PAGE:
I’d say the runners and riders are heir apparent Joey Jones, Channel 4 News’s Cathy Newman, Newsnight’s Emily Maitlis, ITV’s Lucy Manning and, as a lobby curveball, The Times’s Roland Watson. That would be my personal interview list. There’s already been some speculation about Tom Bradby or James Lansdale too. Can’t see either of those being tempted from their current berths though.

No doubt Ladbrooke’s will have a book open soon.

And if you want to know why Adam Boulton will be such a hard act to follow, take a look at this video of an old two-way in atrocious weather. There’s not many that would put up with this.

On John Oliver quitting The Daily Show

The Guardian’s website has a short piece on some comments from John Oliver about quitting The Daily Show and his forthcoming programme for HBO. If you haven’t seen the moment where he gets choked up on his final appearance, it’s here.

I first met John back in 2007, when I had a small hand in setting up The Bugle podcast which he and Andy Zaltzman have now been doing for the last seven years. I had recently established the multimedia department at The Times and, after some early success with some football related podcasts with Frank Skinner and David Baddiel, was looking for some new comedy ideas.

John and Andy came in and pitched the idea of doing a satirical podcast – the audio newspaper for the visual world – and the idea for The Bugle was born.

At that stage, John hadn’t been in New York long, so there was no doubt an attraction for him in keeping a profile going in the UK. It also gave him the chance to continue working with Andy. They’d already had some success as a writing duo – particularly with the Political Animal shows for Radio 4.

For The Times, the podcast was breaking new ground. There were no studio facilities in the Wapping office. Each week the podcast producer would head to a studio in west London with Andy, while John would go into a studio in New York, sometimes accompanied by Rory Albanese — the glorious American. It was recorded early afternoon on a Friday because it was the only day John was guaranteed not to have any commitments at The Daily Show. Then the producer would take the raw audio back to Wapping to edit. In theory, the show was supposed to go out on a Monday but we quickly got into the habit of releasing it Friday afternoon, so everyone could get down the pub without worrying about it all weekend.

I think it’s fair to say that not everyone on The Times was completely committed to the idea. There was a degree of uncertainty about whether the project would ever get off the ground. But it was forced through by the paper’s then Executive Editor, Keith Blackmore, who was completely supportive and who came along to the recording of the pilot.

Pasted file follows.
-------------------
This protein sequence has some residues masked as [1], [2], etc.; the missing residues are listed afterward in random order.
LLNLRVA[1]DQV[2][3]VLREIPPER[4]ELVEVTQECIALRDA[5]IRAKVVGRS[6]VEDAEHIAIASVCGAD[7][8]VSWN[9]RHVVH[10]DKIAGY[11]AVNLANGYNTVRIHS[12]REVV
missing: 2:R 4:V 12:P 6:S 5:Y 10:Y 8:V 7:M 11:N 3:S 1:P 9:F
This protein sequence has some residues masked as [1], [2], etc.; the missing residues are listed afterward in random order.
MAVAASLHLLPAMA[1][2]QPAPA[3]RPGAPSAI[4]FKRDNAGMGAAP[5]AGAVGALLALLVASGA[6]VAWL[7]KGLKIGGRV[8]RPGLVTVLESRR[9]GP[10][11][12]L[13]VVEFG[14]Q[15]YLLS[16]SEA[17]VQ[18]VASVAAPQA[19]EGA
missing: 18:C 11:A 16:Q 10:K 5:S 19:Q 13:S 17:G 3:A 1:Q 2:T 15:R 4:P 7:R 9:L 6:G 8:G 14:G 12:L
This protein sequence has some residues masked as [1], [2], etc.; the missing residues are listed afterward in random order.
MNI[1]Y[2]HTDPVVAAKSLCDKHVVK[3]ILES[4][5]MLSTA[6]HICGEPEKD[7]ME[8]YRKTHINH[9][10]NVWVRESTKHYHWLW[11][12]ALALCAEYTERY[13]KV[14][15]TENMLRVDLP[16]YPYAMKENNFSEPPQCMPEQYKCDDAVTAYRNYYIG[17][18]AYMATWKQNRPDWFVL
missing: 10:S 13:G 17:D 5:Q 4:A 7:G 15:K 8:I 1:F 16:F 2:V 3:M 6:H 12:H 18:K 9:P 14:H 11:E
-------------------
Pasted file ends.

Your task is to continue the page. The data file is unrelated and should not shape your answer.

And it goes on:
At some point during a rather chaotic recording, John and Andy decided to launch into a long routine about the evils of Rupert Murdoch, which Keith bore with equanimity.

The following week, I met with Keith and presented him with a polished half hour pilot for distribution among News International’s various executives. At this point he asked, rather shame-faced, if I would cut the Murdoch material.

But, determined as I was that the show wouldn’t be derailed by institutional timidity, I’d already made the cuts. Through some sleight of hand, and by keeping John and Andy a little in the dark, we got the podcast approved and promoted by the paper.

The Bugle ran for four years with the Times. Sadly, the paper never really championed it as it should have done, which I continue to think was a great shame. I always thought it was a brilliant product, showcasing John and Andy’s great talents for both scripted satire and genius improvisation. I think a huge part of its success is that John and Andy sound like they’re having fun. In the pilot, we cut a lot of the giggling at each other’s jokes – but as time has gone on it has become a trademark feature. The Bugle also owed a lot to the hard work of producers Tom Wright and later, after I’d left The Times, Chris Skinner.

After the launch, The Times turned its attention away from podcasts to web video as the prime focus for the multimedia team. So, The Bugle always had a slightly odd position as the only comedy podcast supported by the paper. But it steadily built up an audience and it always pleases me to see it referenced in the comments whenever The Guardian runs a story on John.

So, best of luck John with the new show. And I hope The Bugle continues for many years to come. With that, there’s just one more thing to say:

Fuck you, Chris.